The Republican majority in Congress has the power to remove Trump. They can do so either directly by impeachment; or by confirming a decision made by the Vice President and a majority of the Cabinet, under the Twenty-Fifth Amendment. Most of them don't like Trump. They didn't want him as a candidate, and they don't want him as President.

If they take down Trump, he will be replaced by Vice President Pence, a former Congressman and governor whom they find far more congenial. Pence is a terrifying right-wing ideologue in his own right; but for the modern GOP that is a feature, not a bug.

So why don't they do it? Why don't they pull the trigger and get rid of Trump?

Very simply: They fear the party primaries above all else.

Members of Congress may be cowardly, but in their way they are rational. Especially for House members in safely gerrymandered districts, they are far more vulnerable to a primary challenge than to a general election defeat. They will choose their actions accordingly.

Trump still enjoys the approval of a hard core of Republican voters. These are people who will gladly believe Trump over the New York Times or Washington Post. They live in a bubble of right-wing media, much of it online, typified by the Breitbart website formerly run by Steve Bannon. They are all but impervious to external reality. The Republican party encouraged this development for years, until it metastasized beyond their control and brought them Trump.

Here's the problem: The hardline Trump supporters are prepared to vote in Republican party primaries. They can, and will, remove Republican members of Congress and replace them with candidates more to their liking. This has recently been done on a large scale by the Tea Party faction, and it can be done again. If Trump is impeached, his followers will try and take revenge.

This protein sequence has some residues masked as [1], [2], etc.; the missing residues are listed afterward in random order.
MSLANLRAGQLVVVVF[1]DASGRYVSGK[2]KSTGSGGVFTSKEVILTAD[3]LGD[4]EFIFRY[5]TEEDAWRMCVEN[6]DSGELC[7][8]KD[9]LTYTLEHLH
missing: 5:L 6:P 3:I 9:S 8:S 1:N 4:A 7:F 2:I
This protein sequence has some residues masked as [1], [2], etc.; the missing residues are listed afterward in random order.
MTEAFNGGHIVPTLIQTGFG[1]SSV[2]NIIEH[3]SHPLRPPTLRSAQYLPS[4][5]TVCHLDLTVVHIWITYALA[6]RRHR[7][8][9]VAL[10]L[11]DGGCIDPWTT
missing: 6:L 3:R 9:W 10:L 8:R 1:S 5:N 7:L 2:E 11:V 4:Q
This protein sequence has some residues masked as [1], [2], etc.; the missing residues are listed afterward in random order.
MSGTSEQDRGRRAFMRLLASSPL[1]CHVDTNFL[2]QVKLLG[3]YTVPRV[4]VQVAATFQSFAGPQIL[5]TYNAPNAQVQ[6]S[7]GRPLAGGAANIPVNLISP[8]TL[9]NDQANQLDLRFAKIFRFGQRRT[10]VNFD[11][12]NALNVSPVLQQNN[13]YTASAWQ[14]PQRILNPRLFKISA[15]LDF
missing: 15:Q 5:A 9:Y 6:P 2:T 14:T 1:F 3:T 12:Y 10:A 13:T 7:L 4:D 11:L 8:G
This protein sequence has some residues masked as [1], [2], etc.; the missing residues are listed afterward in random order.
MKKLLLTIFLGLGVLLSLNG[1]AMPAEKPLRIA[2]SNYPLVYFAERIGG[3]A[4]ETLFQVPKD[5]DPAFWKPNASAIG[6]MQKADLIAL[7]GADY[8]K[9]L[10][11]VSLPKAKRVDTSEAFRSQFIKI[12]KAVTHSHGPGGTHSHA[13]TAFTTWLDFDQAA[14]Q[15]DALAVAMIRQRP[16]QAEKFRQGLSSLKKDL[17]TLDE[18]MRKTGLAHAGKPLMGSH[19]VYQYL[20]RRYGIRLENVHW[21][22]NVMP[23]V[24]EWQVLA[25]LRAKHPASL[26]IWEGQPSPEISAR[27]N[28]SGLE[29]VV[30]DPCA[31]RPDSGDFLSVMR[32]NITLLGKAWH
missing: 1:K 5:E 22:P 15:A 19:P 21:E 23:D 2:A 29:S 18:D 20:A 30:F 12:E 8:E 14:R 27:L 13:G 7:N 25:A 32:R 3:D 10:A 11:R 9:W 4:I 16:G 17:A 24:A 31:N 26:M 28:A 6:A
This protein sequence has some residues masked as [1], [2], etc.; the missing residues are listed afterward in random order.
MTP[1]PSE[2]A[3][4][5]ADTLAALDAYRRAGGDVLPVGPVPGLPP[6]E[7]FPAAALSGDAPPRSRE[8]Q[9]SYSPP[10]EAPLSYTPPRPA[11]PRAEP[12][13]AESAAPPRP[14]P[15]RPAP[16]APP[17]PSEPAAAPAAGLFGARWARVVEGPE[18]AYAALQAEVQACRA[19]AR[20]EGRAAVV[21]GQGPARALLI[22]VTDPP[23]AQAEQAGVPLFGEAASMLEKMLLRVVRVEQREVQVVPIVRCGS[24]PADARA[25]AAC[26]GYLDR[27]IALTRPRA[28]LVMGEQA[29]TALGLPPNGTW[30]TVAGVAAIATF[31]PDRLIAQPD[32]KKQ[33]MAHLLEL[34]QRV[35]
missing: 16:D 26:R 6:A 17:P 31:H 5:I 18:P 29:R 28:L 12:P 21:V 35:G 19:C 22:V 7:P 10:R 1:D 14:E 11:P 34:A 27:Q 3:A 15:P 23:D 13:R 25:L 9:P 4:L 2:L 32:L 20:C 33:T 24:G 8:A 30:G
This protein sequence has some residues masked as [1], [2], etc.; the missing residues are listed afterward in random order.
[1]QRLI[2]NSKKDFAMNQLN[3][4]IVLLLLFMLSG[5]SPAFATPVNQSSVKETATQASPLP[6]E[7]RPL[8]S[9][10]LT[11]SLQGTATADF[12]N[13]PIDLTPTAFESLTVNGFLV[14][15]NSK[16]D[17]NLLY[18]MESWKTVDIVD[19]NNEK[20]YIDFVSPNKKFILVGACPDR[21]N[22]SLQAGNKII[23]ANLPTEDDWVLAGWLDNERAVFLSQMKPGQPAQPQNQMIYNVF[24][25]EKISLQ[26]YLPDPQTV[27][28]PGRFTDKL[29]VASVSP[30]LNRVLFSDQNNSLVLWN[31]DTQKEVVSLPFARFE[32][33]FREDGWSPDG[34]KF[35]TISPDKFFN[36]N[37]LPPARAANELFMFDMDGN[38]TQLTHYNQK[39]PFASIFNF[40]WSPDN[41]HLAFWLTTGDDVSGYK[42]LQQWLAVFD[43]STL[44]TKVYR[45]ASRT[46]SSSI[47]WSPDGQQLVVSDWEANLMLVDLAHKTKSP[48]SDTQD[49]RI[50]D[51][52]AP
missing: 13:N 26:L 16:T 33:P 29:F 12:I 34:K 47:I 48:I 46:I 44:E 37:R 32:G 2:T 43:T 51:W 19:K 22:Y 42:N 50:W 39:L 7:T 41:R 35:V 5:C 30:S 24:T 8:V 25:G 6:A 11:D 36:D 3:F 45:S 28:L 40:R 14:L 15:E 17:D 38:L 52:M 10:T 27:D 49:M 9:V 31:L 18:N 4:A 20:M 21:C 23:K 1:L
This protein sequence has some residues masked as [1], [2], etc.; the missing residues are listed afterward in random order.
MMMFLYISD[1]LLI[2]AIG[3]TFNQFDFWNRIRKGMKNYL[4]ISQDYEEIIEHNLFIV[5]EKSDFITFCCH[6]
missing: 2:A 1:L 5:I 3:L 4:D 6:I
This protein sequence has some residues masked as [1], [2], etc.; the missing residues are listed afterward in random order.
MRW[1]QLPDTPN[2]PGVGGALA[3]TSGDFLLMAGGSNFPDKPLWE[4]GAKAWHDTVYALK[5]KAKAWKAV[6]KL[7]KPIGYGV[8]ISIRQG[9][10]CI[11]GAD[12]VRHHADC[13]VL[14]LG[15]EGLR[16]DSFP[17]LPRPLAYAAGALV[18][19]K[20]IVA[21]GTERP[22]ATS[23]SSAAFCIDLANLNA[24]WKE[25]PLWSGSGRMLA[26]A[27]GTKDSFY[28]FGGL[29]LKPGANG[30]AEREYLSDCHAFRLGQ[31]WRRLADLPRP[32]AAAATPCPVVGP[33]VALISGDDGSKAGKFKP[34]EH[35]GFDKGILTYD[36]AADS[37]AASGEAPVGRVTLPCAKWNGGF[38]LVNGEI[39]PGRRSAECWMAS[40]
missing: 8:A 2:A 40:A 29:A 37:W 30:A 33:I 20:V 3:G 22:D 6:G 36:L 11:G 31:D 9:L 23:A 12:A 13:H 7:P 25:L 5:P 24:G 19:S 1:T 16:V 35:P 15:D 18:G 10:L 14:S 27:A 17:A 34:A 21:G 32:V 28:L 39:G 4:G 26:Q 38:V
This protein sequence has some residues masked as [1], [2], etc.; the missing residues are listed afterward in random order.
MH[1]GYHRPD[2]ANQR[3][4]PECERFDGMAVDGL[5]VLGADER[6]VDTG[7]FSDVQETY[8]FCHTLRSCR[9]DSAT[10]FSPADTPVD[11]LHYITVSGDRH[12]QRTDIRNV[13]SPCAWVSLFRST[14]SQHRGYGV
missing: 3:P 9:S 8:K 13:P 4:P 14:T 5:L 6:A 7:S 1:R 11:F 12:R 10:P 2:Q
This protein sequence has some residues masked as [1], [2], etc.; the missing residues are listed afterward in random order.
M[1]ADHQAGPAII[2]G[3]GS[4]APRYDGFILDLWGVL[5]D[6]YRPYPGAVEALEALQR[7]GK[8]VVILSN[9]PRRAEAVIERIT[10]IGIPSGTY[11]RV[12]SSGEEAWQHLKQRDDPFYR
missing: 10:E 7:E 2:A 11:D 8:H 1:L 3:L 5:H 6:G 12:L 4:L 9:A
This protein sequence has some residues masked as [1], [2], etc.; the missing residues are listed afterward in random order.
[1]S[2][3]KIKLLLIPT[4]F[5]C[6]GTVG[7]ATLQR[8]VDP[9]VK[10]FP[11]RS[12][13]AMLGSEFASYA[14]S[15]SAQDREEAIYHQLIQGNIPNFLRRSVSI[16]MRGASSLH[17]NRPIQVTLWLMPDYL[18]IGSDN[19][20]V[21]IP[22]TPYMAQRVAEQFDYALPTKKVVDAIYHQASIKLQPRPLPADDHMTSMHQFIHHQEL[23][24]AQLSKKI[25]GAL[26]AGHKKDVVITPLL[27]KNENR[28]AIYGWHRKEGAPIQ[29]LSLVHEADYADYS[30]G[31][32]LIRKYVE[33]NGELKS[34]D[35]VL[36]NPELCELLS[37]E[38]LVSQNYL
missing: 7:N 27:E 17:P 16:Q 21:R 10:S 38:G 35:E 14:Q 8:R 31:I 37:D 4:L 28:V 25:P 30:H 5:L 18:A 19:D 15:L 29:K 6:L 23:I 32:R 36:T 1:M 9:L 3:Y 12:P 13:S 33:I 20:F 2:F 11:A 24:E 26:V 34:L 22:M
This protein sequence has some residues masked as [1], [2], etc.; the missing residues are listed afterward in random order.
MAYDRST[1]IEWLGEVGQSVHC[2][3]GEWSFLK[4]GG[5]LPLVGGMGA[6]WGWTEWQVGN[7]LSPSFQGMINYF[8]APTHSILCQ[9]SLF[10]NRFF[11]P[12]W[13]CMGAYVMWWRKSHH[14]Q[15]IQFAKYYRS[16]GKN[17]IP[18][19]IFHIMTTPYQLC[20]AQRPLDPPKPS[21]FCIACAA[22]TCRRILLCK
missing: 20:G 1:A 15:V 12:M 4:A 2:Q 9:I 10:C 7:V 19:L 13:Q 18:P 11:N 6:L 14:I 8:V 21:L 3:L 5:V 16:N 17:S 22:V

Turnout in party primaries is pitifully low. It took only five percent of the American electorate to give Trump the presidential nomination; and fewer still will vote in Congressional primaries. Those who vote are the most ideological, the most committed. They are likely to support Trump to the bitter end. As long as they do, so too will the Republicans in Congress.

There are two things which might change this calculation. One is if Trump becomes so unpopular, association with him is poisonous in a general election. Either Republicans might take down Trump to try and save themselves; or they could be swept from office and replaced by Democrats in the 2018 midterm elections. While the latter is possible, it would be an uphill struggle. In the Senate, the Democrats are defending 25 out of 33 seats, and so have few potential gains. In the House, gerrymandering means they will need a substantial edge in the popular vote to gain a bare majority of seats.

The other is if Trump's reign becomes so dysfunctional, he threatens the personal safety and comfort of the wealthy elite, including the members of Congress themselves. I fear that if it comes to this, Trump will already have done severe and irreversible damage. Perhaps the most optimistic outcome is for Trump to spend the next four years flailing helplessly, until the electorate has a chance to remove him from office. We can only hope he does not cause too much destruction in the meantime.